Recently I had the pleasure to chat with Alex Tapscott, founder and CEO of Northwest Passage Ventures and coauthor—with his dad, the famed business theorist Don Tapscott— of the new book, “The Trust Protocol: How Blockchain Technology Will Change Money, Business and the World,” just published by Penguin’s Portfolio imprint. Together, Alex and I delved into the thorny issue of virtual currency, the uses of blockchain to make financial transactions, and what’s to come.
Here, Alex and I discuss some unresolved issues about cryptocurrencies, perhaps most importantly about who’s minding the store. Heading off hacker thieves is critical, as is—not surprisingly—satisfying regulators that such financial transactions via the various types of blockchains are indeed valid.
It’s not been easy, and that has led to a problem of trust. Alex mentioned to me Mt. Goxand Silk Road, two of the most notable scandals impacting digital currency, which hurt its early reputation badly, but he didn’t have to go back a couple of years. Most recently the Hong Kong bitcoin exchange Bitfinex said it had some $72 million stolen in a serious hack—an amount that has slumped, due to loss of confidence in the currency.
“Yes, there are a lot of issues unresolved right now, and many of them need to be solved in order for blockchains to reach their potential,” Alex said. “The questions of interoperability and scalability certainly are important, but so is the question of law enforcement. How do we make sure that criminals don’t use this, or if they do that we’re able to stop them? And they’re all governance questions really.”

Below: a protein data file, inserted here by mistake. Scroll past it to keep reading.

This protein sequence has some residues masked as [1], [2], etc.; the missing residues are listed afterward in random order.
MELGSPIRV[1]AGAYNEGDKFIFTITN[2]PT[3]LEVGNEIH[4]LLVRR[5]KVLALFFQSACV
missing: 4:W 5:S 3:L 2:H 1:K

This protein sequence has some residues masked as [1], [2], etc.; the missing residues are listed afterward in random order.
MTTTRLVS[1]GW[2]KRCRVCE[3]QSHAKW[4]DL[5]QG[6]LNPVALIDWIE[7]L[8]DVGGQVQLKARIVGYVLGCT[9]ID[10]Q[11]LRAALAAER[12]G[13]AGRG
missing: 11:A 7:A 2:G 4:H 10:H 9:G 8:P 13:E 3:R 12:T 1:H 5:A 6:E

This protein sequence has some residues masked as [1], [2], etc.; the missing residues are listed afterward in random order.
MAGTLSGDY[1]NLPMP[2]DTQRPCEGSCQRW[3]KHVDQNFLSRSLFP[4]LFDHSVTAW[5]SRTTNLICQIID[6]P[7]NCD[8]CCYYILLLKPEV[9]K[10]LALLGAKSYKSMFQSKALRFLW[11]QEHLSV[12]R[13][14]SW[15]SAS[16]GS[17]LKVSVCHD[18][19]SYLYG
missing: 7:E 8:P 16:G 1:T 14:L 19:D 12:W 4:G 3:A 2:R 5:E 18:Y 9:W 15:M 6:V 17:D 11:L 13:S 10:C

Alex and I discussed the basic question: Who is going to lead and who is going to govern this brave new work of cryptocurrency. Will it be government or the industry itself?
“It’s a governance network, but with a small ‘g,’ ” Alex noted. “Now, that doesn’t mean that there isn’t an important role for government regulation. Regulators are really-critical stakeholders when you’re talking about things of value, like financial assets or money. They’ve always had a strong role in the financial services industry and they will continue to have one. But many of these issues are outside of their expertise. The ecosystem needs a standards network.”
Alex and I discussed the Internet’s standards network, the Internet Engineering Taskforce, that comes up with specific issues on HTML, HTTP, XML and other different protocols. Now, Alex said, the same thing needs to happen with blockchain transactions to enable the full utilization of digital currency.
“It’s going to require people from all these different siloes, Ethereum, bitcoin and private blockchains among them, to begin to discuss and communicate with each other. Technical standards are just one of many different issues that need to be resolved. There’s going to be a need for standards networks for everything from smart contracting, to title and deeds, to standards for financial assets. All these things are still left to be resolved.”
My conversation with Alex about cryptocurrencies was wide-ranging and intriguing. As he said to me about the future of digital monies, “A lot of banks and companies and governments are waking up to the potential of this technology. They love the idea of frictionless payments, of secure networks, of lower cost, of better speed.”